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Gallatin Mountainsnail - Oreohelix yavapai mariae

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Species of Concern
Native Species

Global Rank: G5T1
State Rank: S1

Agency Status

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General Description
Bartsch (1916) describes the shell as “decidedly depressed helicoid, almost lenticular, flesh colored, with a narrow brown band on the upper surface, which is a little nearer the peripheral cord than the suture, and a second even narrower one bordering the peripheral cord on the lower surface. Nuclear whorls scarcely differentiated from succeeding turns, bearing the same sculpture as the adult whorls, but a little less strongly expressed. Periphery of the whorls provided with a cord-like keel, which becomes somewhat weakened on the last quarter of the last turn. Entire surface both above and below marked by slender thread-like incremental lines and fine spiral striations; last whorl slightly descending near the aperture. Base broadly, openly umbilicated, well rounded; a little more convex at the umbilical wall than at the lateral margin. Aperture very oblique, oval; peristome neither thickened nor reflected at the edge; parietal wall strong, rendering the peristome complete” (p. 331). Shell diameter 20.7 mm (18.3-22.5 mm; n = 9); shell height 9.2 mm (8.2-10.0 mm; n = 9); number of whorls 5.5 (5.2-5.6; n = 9). Internal anatomy not described.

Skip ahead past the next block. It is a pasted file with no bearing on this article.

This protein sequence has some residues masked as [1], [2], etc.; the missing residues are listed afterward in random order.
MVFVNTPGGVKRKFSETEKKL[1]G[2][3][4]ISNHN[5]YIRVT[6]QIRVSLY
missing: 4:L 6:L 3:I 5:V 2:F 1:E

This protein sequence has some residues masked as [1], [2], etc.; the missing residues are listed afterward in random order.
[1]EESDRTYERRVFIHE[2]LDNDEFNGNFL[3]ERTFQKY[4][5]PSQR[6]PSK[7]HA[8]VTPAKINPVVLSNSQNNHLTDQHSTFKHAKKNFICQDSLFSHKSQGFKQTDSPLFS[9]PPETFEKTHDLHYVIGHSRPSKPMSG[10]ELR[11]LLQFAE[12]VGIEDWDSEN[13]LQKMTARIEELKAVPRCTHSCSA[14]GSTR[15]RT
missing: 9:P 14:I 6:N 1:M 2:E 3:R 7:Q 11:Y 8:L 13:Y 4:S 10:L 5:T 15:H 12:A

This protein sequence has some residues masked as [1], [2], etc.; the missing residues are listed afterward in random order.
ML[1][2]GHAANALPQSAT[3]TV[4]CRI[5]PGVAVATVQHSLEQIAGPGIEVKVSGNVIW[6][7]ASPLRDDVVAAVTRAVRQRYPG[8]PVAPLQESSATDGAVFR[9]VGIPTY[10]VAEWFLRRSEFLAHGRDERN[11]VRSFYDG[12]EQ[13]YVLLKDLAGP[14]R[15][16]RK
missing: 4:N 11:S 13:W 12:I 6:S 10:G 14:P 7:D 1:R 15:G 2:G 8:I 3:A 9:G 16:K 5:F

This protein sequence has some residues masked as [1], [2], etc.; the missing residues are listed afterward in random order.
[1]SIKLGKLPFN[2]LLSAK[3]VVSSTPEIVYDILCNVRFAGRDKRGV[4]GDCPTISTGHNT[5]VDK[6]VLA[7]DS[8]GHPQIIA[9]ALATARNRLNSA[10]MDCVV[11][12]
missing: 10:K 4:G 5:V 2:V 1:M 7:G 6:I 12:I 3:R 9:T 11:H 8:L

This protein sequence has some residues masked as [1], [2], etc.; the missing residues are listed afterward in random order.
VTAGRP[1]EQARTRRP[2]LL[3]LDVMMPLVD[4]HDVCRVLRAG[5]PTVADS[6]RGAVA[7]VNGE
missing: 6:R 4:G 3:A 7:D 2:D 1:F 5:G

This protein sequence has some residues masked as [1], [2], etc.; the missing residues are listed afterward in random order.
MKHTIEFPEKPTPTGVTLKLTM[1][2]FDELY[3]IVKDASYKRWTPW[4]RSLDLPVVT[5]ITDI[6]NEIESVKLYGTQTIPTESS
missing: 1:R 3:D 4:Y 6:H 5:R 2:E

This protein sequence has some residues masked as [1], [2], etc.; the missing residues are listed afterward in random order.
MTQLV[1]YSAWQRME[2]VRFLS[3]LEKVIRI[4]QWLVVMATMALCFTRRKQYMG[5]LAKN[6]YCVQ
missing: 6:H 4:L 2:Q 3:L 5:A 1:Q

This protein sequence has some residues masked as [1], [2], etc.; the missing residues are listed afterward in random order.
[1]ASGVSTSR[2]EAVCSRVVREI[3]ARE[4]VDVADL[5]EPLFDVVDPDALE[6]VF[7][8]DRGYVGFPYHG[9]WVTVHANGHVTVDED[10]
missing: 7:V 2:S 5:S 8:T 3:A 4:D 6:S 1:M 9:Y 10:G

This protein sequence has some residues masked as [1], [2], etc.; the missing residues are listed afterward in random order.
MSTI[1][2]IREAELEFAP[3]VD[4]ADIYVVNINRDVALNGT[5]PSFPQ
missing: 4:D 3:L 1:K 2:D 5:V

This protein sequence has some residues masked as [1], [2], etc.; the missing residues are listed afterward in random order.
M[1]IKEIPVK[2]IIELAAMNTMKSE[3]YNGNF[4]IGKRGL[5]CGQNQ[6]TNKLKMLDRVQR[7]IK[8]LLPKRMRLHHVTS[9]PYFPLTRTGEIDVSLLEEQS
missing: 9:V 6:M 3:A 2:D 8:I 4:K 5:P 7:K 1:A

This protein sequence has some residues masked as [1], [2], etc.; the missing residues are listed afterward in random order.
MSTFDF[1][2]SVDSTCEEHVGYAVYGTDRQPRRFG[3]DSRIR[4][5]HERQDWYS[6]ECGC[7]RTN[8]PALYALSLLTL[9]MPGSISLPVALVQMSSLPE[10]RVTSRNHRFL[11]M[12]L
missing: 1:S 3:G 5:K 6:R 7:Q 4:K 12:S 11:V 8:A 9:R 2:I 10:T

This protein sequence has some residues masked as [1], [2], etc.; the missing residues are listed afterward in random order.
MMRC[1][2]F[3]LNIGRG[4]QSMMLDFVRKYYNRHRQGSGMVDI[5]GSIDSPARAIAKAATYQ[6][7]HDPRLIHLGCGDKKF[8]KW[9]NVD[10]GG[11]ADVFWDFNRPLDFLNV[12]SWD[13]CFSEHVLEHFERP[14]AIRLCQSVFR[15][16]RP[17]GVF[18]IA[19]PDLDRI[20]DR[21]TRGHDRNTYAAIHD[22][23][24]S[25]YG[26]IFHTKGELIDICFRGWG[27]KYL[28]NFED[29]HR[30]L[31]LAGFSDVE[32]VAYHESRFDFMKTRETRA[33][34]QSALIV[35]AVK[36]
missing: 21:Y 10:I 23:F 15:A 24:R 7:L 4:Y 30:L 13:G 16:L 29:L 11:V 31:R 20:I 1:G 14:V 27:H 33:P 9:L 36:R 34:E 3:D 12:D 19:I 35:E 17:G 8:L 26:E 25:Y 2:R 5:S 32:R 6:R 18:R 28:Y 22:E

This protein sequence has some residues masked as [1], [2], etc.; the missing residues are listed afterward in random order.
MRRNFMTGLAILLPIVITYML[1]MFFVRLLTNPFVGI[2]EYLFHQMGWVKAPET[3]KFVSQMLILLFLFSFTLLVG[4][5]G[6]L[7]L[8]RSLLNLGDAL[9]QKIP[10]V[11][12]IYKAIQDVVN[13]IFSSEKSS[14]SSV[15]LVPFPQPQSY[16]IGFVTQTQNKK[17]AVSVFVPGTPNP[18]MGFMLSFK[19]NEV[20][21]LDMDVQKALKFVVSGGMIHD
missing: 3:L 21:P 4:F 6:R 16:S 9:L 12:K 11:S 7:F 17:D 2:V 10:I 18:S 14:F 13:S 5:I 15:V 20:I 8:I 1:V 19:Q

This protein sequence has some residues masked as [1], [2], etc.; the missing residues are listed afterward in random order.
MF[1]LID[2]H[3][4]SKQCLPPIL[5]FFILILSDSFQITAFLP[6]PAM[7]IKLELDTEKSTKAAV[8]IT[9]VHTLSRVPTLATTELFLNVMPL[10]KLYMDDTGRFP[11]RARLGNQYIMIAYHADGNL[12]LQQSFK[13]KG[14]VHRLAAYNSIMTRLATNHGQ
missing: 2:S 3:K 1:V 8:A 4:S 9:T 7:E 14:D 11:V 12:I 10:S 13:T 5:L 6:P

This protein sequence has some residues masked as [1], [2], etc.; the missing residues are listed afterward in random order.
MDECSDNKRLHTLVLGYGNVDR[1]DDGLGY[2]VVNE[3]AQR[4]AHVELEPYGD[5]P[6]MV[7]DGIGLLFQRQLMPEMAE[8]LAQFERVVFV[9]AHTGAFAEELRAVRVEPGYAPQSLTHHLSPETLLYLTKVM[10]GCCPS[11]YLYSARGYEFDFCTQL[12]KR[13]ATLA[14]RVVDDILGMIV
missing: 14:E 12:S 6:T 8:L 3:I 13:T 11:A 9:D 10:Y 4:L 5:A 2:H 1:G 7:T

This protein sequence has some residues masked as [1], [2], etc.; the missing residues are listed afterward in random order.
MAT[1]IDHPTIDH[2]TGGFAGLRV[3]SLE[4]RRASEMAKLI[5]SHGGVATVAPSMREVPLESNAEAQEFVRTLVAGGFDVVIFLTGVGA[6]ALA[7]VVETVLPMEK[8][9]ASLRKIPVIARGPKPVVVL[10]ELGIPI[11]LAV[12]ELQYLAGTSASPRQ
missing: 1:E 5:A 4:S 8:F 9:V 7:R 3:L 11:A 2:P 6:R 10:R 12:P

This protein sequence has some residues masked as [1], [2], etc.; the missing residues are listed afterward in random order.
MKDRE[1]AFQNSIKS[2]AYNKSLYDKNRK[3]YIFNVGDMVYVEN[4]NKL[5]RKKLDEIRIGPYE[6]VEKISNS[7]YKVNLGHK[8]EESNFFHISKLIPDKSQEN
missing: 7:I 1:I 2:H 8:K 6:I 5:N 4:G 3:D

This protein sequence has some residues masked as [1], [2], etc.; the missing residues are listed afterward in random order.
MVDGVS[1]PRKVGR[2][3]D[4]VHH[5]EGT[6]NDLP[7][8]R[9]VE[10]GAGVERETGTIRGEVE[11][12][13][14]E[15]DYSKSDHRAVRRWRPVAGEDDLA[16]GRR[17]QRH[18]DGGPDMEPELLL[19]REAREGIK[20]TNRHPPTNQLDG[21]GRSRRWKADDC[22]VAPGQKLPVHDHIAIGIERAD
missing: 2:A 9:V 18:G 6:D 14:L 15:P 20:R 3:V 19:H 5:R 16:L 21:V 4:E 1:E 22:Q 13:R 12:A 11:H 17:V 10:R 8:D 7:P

Taxonomic Comment: The original description of this taxon by Bartsch (1916) and his placement as a subspecies of Oreohelix yavapai are still valid. Pilsbry (1939) noted the larger size of this form, but thought separation of this subspecies may prove difficult or impracticable. Frest and Johannes (1995) consider this taxon distinct from another subspecies, O. yavapai extremitatis, that is present in the Big Horn Mountains, Wyoming, and the nearby Bridger Range, Montana, noting the consistent larger size of O. y. mariae, more evident pigmented banding, less extreme carination and a less-deflected aperture. Pilsbry (1939) placed all Oreohelix in the Xanthonycidae.

Active in wet and cool weather; otherwise not described.

Diagnostic Characteristics
A combination of shell shape (broadly heliciform or somewhat flattened), small size, opaque shell color (especially chalky white when dead) with a few bands, absence of reflected lip, and absence of teeth in the aperture distinguishes this from other Montana land snails (Hendricks 2003, 2012). Most other large species of Oreohelix in Montana are less flattened and less carinate (keeled) or else show stronger ribbing (e.g., O. elrodi). Oreohelix yavapai mariae is probably best differentiated in Montana by range and habitat, but also distinguished from other forms of O. yavapai by its larger size, less carinate shell, less deflected aperture, and more evident pigmentation and banding (Frest and Johannes 1995; Burke 2013).

Species Range
Montana Range Range Descriptions


Range Comments